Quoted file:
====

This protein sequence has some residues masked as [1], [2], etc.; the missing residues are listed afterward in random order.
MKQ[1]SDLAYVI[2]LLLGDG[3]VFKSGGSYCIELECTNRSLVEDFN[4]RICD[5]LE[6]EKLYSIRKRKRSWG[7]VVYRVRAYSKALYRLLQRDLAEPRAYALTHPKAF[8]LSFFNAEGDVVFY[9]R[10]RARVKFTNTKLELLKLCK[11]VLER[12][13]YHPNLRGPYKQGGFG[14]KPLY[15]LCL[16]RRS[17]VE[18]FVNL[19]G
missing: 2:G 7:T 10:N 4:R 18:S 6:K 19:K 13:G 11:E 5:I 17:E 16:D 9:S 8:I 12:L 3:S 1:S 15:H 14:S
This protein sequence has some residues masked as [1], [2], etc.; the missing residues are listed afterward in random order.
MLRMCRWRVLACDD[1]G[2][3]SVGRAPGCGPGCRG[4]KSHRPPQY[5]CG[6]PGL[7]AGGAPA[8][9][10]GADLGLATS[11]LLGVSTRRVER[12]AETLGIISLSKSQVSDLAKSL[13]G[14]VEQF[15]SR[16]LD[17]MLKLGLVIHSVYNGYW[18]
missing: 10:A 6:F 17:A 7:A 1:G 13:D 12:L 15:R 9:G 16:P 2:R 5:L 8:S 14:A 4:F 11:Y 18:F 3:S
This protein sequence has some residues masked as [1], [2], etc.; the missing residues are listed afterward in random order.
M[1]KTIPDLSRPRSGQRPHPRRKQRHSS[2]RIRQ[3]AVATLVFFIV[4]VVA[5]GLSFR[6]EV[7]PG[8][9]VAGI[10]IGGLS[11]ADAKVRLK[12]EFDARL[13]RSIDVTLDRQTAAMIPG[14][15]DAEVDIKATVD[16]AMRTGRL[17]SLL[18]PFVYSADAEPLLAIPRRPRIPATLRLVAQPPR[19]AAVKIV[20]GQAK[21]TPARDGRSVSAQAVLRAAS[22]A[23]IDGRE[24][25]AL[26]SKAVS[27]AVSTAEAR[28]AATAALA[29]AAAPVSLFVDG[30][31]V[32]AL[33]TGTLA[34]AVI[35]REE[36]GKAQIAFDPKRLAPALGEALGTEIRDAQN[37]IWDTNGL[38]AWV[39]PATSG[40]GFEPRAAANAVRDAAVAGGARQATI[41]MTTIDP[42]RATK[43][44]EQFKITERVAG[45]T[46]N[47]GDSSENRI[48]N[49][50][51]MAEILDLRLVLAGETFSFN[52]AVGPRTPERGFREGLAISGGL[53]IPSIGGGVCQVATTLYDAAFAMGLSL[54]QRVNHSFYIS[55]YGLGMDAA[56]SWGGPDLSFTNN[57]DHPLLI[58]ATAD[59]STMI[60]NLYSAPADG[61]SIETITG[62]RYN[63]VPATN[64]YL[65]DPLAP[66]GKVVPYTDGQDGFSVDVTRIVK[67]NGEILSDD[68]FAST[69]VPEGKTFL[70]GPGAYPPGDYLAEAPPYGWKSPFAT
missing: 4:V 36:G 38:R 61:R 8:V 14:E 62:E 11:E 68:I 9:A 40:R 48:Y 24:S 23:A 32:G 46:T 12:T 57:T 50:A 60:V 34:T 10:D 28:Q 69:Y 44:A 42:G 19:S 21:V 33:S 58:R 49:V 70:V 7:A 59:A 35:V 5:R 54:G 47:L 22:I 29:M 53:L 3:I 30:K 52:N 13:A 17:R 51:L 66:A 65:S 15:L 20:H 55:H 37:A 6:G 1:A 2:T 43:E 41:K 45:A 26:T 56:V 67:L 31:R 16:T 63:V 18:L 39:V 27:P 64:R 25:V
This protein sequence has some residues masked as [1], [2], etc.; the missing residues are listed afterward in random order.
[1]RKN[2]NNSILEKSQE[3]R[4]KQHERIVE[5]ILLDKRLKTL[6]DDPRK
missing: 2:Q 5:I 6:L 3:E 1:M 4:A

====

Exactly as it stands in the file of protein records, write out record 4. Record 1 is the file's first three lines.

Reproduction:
This protein sequence has some residues masked as [1], [2], etc.; the missing residues are listed afterward in random order.
[1]RKN[2]NNSILEKSQE[3]R[4]KQHERIVE[5]ILLDKRLKTL[6]DDPRK
missing: 2:Q 5:I 6:L 3:E 1:M 4:A